The question for us is whether people see us as Labout-Lite (in which case we are in trouble), or as an opposition party that some of them will choose to support when they throw out a tired and ineffective government at the next election. There is still all to play for.

    I do not think that Labour can win from here. At very least they need the economy to turn around and be perceived to turn around. That in turn almost certainly requires a big fall in oil prices, and massively bumper harvests to bring food prices down. Then the Bank of England can cut interest rates (otherwise my money is on the next move being up, not down), and people get the “triple whammy” of lower mortgage payments, lower domestic and transport fuel costs, and lower food prices. I don’t think that will happen. And even then I think Brown will get as little of the credit as Major did in the mid-90s.

    Farewell, Brown, for ever. And farewell Labour until around 2020.

  • Talking about successors to Brown I’m sceptical about all the current front runners.
    For me Douglas Alexander seems to be the only serious candidate, particularly because he is succesfully keeping his name from being discussed.

    The Alexander clan is notoriously close to Brown and yon Dougie is beavering hard away in International Development making diplomatic contacts across the globe (oops, I mean trying to help resolve the humanitarian crises in the newspaper headlines – oops again, I meant public consciousness).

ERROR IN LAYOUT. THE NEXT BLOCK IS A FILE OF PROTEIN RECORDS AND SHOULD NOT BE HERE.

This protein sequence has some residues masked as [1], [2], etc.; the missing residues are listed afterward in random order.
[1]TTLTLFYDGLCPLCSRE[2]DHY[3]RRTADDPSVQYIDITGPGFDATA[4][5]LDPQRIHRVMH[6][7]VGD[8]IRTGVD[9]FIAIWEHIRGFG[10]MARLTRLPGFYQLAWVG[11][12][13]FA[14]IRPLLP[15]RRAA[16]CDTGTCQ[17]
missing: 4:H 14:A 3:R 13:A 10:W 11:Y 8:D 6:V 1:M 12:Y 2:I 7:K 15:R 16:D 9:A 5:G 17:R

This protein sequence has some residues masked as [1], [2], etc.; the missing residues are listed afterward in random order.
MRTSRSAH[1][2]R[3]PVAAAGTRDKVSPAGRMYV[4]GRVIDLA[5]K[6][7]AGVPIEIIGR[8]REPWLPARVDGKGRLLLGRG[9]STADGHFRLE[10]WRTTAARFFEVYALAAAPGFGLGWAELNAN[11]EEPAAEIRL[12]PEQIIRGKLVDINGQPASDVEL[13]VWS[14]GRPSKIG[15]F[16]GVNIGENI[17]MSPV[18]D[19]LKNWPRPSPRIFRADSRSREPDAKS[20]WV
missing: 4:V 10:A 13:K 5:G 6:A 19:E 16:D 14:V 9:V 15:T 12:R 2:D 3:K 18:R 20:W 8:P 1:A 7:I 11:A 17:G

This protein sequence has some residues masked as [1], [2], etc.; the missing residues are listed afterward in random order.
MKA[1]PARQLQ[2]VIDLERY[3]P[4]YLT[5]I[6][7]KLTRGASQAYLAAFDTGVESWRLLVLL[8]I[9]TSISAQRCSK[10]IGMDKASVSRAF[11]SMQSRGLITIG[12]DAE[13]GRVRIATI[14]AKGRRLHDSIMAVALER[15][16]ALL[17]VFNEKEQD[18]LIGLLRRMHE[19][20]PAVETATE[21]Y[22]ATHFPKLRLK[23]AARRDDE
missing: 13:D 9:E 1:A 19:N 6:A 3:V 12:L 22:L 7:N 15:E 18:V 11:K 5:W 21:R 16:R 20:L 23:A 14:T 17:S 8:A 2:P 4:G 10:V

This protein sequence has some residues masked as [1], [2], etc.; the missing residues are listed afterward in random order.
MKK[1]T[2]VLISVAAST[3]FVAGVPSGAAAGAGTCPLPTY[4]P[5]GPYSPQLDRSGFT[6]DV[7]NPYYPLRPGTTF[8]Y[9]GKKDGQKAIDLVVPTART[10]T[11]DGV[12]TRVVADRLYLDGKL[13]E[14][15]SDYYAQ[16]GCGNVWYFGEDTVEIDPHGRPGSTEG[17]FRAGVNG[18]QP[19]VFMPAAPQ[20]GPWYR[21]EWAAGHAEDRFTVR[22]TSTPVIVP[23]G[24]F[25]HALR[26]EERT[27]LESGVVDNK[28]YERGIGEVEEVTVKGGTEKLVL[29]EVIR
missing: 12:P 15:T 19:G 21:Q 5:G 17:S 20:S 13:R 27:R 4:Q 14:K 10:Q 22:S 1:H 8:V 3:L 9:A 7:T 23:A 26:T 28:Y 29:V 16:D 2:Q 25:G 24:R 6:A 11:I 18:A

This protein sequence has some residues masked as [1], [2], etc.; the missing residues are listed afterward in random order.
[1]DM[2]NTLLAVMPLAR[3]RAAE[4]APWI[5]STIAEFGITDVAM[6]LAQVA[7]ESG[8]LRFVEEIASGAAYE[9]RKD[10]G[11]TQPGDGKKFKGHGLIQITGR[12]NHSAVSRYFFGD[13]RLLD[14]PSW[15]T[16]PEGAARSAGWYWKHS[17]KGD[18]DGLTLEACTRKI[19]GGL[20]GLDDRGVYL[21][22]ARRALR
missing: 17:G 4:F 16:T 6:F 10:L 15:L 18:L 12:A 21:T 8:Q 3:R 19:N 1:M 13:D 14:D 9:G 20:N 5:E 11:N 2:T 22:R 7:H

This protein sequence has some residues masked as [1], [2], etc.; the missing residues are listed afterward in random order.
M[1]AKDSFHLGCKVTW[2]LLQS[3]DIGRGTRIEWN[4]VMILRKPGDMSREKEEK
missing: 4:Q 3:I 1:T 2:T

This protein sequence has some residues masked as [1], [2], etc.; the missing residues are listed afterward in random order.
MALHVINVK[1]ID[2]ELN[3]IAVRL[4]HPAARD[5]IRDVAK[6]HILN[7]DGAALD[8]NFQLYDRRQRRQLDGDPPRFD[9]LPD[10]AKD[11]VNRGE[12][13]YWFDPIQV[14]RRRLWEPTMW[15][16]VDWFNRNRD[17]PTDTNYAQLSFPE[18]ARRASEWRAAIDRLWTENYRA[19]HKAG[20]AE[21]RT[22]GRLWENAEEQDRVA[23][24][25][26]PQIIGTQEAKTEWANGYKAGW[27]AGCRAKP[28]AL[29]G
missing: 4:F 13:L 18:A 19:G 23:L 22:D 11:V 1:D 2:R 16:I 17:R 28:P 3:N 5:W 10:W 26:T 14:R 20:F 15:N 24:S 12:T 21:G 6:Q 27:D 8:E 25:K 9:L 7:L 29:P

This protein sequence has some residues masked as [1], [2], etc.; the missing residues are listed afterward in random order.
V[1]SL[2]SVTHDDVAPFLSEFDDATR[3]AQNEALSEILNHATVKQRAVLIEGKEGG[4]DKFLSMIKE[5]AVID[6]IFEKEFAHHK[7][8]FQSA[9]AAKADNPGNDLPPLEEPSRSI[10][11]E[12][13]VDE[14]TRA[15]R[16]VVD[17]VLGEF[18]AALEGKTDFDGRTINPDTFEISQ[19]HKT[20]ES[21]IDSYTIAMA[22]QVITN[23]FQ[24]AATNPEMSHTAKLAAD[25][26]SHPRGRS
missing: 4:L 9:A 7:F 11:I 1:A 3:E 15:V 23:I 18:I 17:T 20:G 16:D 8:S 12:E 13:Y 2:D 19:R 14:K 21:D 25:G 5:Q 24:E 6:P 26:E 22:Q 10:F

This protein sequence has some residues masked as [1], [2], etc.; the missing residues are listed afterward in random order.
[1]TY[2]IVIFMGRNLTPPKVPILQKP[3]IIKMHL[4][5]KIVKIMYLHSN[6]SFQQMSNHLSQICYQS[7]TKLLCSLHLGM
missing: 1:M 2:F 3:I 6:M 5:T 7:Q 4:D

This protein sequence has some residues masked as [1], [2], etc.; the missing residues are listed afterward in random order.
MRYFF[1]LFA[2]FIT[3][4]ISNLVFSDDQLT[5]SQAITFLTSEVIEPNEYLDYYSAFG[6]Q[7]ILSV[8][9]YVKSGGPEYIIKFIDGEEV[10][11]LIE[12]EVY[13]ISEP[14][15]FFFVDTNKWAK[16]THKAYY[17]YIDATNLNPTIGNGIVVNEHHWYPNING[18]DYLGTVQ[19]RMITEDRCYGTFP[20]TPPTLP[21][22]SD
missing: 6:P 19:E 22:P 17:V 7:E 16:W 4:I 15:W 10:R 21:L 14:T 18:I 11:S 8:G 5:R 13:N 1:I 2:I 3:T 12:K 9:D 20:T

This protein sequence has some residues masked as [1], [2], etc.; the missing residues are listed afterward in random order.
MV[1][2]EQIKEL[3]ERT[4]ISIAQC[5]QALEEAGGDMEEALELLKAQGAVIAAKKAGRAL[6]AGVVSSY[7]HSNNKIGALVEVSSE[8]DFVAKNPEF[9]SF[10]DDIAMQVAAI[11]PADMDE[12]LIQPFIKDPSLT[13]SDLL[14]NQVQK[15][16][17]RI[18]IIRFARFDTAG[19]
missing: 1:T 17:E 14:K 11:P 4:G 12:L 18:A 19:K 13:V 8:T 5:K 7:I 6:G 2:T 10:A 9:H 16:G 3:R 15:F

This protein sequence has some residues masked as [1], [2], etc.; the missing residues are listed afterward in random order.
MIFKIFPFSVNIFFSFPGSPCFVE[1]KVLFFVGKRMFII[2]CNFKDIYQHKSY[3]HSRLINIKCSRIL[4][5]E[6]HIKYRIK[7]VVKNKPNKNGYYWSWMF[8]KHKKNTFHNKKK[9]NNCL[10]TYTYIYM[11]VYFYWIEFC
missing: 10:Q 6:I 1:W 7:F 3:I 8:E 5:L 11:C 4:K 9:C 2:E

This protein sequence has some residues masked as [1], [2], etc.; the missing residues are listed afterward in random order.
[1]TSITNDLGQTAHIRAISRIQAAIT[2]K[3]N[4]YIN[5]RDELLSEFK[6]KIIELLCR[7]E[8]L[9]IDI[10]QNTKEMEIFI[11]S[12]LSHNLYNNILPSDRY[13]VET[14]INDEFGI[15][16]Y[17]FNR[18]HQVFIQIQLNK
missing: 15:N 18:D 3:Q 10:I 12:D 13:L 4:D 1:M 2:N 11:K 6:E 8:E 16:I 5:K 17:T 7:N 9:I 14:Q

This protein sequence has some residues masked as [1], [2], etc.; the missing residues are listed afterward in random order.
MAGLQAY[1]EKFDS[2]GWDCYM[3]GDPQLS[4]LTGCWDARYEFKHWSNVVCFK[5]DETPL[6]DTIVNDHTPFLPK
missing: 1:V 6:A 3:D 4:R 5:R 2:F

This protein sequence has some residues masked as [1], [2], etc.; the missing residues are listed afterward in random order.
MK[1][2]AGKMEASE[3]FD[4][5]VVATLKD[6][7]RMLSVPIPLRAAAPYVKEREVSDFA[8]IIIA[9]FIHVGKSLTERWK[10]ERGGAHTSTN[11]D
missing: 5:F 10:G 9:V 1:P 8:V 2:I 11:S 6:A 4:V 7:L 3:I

Maybe Browns demise will come too soon for him to have positioned himself as heir already (unless a swift promotion is forthcoming in a summer reshuffle), but he would be my choice for front man.

  • David Morton 25th May '08 - 9:43am

    I suppose in some ways we need to ask what Tony did rather than would do. he got out in Time. Going of his own volition will be the first page in History’s rehabilitation of him. If he had “gone on and on” they would be dragging him out of downing street by now and having him shot.

    If you look at the fundamentals. Oil and ultility prices, food inflation, falling house prices, 11 years in office etc etc it would be different under Tony and I doubt it will be different under anyone else.

    The second alternative question is “What will David do ?”. Stephens critique of the NuLabor project is unsurprisingly from the liberal/left. But the evidence suggests thats not where voters are turning to in search of a replacement.

    It seems as if after an Ad man leader spends two years decontaminating the brand then Western Europes most succesful political party just rises up again.